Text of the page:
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Security Matters: Cryptolocker is Very Dangerous

Jeff Platt
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They don’t call it malware for nothing. Malware comes in many different variants. Traditionally, malware would infect your system, spreading itself to other computers with the purpose of using your system to be part of a bot-net or to send spam email. But new strains of malware are much more sinister, specifically those in the cryptolocker family.

What is Cryptolocker?
This new variant of malware will encrypt files found on connected drives, including network shares, and hold the machine “hostage” requiring the user to pay a ransom to get the decryption key to unlock the files.

What is ransomware?
As the name implies, it is a particular type of malware that prompts the user of an infected computer for some form of payment. One of the traditional threats was the FBI Virus which posed as the FBI and accused the victim of some illegal online activity. One of our Tech Kahunas would be able to help remove the FBI Virus or similar from your machine, and the software that we include with Drumbeat would help protect from infection.

So other than an attempt to extort some money from the user of the infected computer, malware like the FBI Virus simply spread to more computers.

How is Cryptolocker different from other Ransomware?
Consider that earlier forms of ransomware are “empty threats.” Cryptolocker means business as it encrypts the files that it can find attached through USB or network shares. Then it threatens to throw away the key if you don’t pay up.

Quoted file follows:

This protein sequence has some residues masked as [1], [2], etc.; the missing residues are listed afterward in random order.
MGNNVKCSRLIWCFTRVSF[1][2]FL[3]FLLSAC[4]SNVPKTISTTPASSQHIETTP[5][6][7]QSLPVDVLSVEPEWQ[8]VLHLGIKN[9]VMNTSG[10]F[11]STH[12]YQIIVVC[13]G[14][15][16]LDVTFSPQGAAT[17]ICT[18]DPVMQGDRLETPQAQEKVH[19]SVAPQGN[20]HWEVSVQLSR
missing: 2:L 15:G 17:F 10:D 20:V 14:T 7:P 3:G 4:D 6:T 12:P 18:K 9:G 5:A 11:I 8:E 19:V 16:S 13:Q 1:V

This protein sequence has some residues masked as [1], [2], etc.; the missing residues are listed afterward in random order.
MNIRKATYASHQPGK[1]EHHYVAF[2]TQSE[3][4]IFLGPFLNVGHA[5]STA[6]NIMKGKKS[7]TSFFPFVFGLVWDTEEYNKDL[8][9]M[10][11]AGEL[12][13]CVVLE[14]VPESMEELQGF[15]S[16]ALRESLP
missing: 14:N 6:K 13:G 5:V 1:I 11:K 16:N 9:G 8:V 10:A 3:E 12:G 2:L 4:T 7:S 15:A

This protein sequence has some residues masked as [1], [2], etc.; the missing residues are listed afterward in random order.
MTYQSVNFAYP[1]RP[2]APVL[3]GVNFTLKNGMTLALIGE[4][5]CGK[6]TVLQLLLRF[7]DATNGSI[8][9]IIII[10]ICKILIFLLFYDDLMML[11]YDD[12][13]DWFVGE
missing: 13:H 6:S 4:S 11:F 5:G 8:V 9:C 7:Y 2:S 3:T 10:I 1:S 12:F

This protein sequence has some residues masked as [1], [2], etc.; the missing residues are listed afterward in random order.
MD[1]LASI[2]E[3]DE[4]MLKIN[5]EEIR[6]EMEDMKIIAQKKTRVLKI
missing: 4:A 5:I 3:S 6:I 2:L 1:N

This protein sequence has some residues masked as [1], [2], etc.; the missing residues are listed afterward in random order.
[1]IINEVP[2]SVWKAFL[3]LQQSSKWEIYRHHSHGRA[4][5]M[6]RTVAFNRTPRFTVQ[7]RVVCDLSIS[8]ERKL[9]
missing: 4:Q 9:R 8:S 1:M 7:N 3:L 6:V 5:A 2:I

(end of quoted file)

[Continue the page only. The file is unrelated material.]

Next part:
Removing the virus isn’t particularly difficult, however the damage from the virus is devastating. Decrypting the files without the key is not possible. Once the virus has been removed, the encrypted files will need to be recovered from a backup source that wasn’t connected to the computer at the time.

Learn more about 3-2-1 Automatic Backup and Recovery →

How do I get this virus? What can be done to stop it?
These viruses spread through infected websites, USB keys, or existing malware on your machine that gets updated instructions to go to infected sites. At the very least, your malware protection needs to stay up to date.

New variants of Cryptolocker are being written everyday. In fact, CryptoDefense was first reported by our own Tech Kahuna, Steve Wooton, who assisted in documenting the specifics and removal instructions.

If I get infected, what can I do?
The simple answer is restore from backup files after the machine has been cleaned. Without the encryption key, your files are “gonzo” (gone). One of the scariest parts of cryptolocker viruses is that they go looking for files to encrypt. So if your only backup is attached to your computer and it finds those files, your local backup may be “gonzo” as well.

Read the following articles for more information about Cryptolocker: